Typically, Luke softens the edges of Mark’s account. In Mark, Jesus says, “Who are my mother and my brothers?” (3:33). Luke omits this phrase, perhaps because it might appear to slight the family. He also displaces it from Mark’s sequence of events, using it here as a nice ending to his section on hearing the word.
We are so used to defending the family that we are apt to forget that it needs first and foremost to be redeemed. Family relationships are capable of becoming very destructive. People can be damaged more deeply by members of their own family than by any stranger. You sometimes meet people who have a feeling of being held prisoner in destructive or stuffy family relationships all their lives.
These relationships need strong and constant injections of God's grace. Jesus was drawing attention to discipleship in this passage; but his statement implies something about family relationships too. Everyone who hears and keeps the word of God is a relative of Jesus. Why not spell it out more fully? If you are trying to live a Christian life you can think of yourself as the Lord's mother, aunt, uncle, younger sister, older sister, brother, cousin, next-door neighbour.... If this awareness entered the soul very deeply we could never again treat any relative badly. Every human relationship would be opened up and made a vehicle for the grace of Christ.
Jesus called the twelve together and gave them power and authority over all demons and to cure diseases, and he sent them out to proclaim the kingdom of God and to heal. He said to them, "Take nothing for your journey, no staff, nor bag, nor bread, nor money – not even an extra tunic. Whatever house you enter, stay there, and leave from there. Wherever they do not welcome you, as you are leaving that town shake the dust off your feet as a testimony against them." They departed and went through the villages, bringing the good news and curing diseases everywhere.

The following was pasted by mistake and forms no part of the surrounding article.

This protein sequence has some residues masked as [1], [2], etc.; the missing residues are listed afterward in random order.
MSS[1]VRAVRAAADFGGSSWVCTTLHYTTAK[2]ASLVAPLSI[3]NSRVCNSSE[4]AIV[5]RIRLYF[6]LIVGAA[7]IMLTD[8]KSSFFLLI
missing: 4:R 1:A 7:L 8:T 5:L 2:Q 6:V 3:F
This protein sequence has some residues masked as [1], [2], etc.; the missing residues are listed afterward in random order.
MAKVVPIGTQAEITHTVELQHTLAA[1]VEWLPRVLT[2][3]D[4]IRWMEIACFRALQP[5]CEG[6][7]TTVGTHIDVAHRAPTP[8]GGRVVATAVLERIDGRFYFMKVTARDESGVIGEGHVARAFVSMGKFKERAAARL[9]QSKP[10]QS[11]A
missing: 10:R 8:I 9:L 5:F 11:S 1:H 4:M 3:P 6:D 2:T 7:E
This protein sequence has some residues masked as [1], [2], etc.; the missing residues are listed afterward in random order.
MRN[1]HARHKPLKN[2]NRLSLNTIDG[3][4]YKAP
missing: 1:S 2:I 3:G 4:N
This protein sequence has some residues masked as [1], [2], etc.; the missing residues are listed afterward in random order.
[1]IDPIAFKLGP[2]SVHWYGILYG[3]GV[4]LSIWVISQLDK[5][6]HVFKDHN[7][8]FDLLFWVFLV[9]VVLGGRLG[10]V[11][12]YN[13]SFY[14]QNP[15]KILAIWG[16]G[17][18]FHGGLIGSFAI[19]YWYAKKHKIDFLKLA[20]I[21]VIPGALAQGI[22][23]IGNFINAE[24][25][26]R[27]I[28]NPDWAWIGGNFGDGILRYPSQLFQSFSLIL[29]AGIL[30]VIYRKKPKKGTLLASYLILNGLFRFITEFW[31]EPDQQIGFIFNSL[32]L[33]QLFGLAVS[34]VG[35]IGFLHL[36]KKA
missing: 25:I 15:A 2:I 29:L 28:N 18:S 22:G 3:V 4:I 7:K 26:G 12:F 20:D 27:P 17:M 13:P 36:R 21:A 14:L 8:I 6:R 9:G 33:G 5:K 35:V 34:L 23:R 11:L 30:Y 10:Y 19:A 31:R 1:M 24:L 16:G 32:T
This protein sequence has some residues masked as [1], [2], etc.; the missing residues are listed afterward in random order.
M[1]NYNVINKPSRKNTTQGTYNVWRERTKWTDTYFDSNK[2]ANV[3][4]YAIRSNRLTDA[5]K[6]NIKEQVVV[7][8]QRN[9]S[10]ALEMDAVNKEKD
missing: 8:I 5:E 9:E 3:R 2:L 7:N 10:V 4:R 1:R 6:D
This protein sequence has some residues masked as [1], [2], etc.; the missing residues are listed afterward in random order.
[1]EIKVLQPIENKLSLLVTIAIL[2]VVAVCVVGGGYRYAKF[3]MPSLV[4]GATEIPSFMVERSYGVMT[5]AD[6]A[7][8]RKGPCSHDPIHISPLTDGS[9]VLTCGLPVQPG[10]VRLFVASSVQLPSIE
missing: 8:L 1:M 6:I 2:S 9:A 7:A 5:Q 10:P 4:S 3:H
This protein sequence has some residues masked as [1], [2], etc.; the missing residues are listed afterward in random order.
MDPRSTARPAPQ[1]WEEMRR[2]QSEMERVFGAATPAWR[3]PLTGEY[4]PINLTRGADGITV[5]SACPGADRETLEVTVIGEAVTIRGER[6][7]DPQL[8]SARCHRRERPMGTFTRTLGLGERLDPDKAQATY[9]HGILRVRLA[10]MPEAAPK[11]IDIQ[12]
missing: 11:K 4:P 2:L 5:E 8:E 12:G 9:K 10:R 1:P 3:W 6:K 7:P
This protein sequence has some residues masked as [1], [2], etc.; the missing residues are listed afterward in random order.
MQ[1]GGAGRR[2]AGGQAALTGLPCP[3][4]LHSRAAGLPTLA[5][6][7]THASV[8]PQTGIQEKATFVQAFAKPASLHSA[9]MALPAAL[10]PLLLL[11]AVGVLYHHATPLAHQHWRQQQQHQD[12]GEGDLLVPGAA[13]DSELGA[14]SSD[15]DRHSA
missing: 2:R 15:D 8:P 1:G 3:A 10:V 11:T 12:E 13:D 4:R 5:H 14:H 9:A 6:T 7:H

St John Chrysostom wrote: “Christ had the power to set the human race free from all evils—not only the Romans but also... every race of barbarians. He succeeded in doing this with no force of arms, nor expenditure of money, nor by starting wars of conquest, nor by inflaming men to battle. He had only eleven men to start with, men who were undistinguished, without learning, ill-informed, destitute, poorly clad, without weapons, or sandals, men who had but a single tunic to wear.”
Mahatma Gandhi was deeply impressed by Christ, but not by Christians. In the famous pictures of his visit to London in 1931 he appeared perhaps like one of those barefooted twelve. St Ambrose quoted Isaiah 52:7, “How beautiful on the mountains are the feet of the messenger who announces peace,” and remarked that there was no mention of beautiful sandals.
On a train journey I was seated beside a man who had brought an enormous suitcase with him. This suitcase, he told me, contained all the things he might need during his day away from home: an umbrella in case it rained, and light clothes, in case the sun came out – along with dozens of other items, no doubt, to cover every kind of weather and every eventuality. This suitcase was so big that it would not fit in the compartment and he had to have it put in the goods carriage. This was of course at the end of the train, at a great distance from our carriage, but he insisted (with complicated reasoning) on not moving closer. During the journey he talked about the deficiencies of the transport system and how complicated everything was made for the ordinary passenger. So involved did he become in this subject, with recitation of past bitter experiences, that he missed his stop and found himself parted from his suitcase, which had been removed from the train at the correct stop. His panic knew no bounds. As the train pulled out again, I could see him on the platform, with flushed face, shouting, waving his arms. He had just that moment discovered what it was like to "take nothing for the journey," but it could be a long time before he learns to enjoy it.
Herod the ruler heard about all that had taken place, and he was perplexed, because it was said by some that John had been raised from the dead, by some that Elijah had appeared, and by others that one of the ancient prophets had arisen. Herod said, ‘John I beheaded; but who is this about whom I hear such things?’ And he tried to see him.